Plastic free makeup
Despite being a ban being enforced in many countries such as The US, UK and New Zealand, microbeads are worryingly, still showing up in our personal hygiene and cosmetics products, incuding Polyethylene (PE), Polypropylene (PP), Polyethylene terephthalate (PET), Polymethyl methacrylate (PMMA) or Nylon. Since it first started campaigning in 2012, Plastic Soup Foundation is now aware of more than 500 microplastic ingredients widely used in cosmetics and personal care products, and has launched a new app “Beat the Microbead” where you can search the products in your bathroom and makeup bag instantly. To learn more, we suggest checking out our living plastic free guide.
Recommended eco friendly makeup brands
It may be easy to sign off with the sentiment that those who choose to wear makeup should at least invest in conscious, sustainable cosmetic companies, who are purpose driven, with strong social values and environmental incentives; not just economic. However, these companies tend to have a much higher price point adding to the argument that purchasing “green” beauty products are a privilege rather than a choice.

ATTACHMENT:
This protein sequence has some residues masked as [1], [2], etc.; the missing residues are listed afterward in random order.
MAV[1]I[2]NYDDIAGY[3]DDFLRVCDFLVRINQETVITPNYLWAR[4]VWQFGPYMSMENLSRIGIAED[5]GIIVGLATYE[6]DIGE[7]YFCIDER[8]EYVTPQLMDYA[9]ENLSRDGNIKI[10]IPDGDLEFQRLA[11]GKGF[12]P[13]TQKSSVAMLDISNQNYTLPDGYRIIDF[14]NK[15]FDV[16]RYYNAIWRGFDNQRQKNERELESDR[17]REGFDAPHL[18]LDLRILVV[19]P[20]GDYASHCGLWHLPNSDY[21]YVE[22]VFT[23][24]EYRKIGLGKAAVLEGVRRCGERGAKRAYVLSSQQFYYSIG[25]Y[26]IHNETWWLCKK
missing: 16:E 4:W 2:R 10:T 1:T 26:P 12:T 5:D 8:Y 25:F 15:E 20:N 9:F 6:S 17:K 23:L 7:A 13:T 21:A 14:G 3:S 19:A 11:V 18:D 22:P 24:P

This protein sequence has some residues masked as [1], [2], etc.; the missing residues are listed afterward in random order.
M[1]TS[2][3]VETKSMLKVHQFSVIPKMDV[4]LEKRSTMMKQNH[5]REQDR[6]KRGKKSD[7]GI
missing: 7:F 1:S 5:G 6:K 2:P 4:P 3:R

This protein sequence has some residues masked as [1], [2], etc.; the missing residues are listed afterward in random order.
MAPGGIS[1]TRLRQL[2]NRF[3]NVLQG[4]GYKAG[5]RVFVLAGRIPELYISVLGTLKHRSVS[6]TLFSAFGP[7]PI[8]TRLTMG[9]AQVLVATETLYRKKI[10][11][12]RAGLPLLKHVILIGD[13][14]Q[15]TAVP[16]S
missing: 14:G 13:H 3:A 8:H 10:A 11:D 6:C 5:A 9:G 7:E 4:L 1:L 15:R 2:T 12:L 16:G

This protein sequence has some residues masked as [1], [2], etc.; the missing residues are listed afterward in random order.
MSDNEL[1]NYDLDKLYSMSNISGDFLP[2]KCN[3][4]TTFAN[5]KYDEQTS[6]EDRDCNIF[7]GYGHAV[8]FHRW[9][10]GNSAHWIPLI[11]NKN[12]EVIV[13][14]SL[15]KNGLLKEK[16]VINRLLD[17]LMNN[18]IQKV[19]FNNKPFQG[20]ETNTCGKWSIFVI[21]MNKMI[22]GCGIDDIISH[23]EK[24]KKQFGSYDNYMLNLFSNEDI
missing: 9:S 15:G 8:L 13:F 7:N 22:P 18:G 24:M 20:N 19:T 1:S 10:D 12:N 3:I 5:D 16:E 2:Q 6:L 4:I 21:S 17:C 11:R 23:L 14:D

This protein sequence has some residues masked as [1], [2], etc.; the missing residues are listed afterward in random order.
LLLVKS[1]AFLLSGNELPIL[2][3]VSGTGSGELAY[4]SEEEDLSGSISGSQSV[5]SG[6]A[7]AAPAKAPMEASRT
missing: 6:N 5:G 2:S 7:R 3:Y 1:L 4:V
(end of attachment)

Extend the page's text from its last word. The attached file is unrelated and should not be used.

Moral Fibres, Glow Organic in Brighton and The Future Kept all have ideas and options to shop zero waste makeup, whilst here are some ethical and sustainable makeup brands to look out for that shouldn’t break the bank:
Vapour: plant-powered, organic, vegan, cruelty-free, refillable, plastic free makeup. https://vapourbeauty.com/pages/our-story
All Earth (vegan, natural ingredients, plastic free, refillable, sustainable makeup materials) available from https://www.wearthlondon.com/eco-friendly-makeup/mineral-finishing-powder
Zao: vegan, organic, bamboo packaging, refillable, eco friendly makeup https://plasticfreedom.co.uk/collections/makeup
Lush Cosmetics: vegan, cruelty-free, handmade, ethical, naked packaging https://uk.lush.com/products/cruelty-free-makeup
Thankfully, affordable, sustainable makeup brands have become more successful and transparency is starting to emerge regarding cosmetics.
The sustainable makeup how to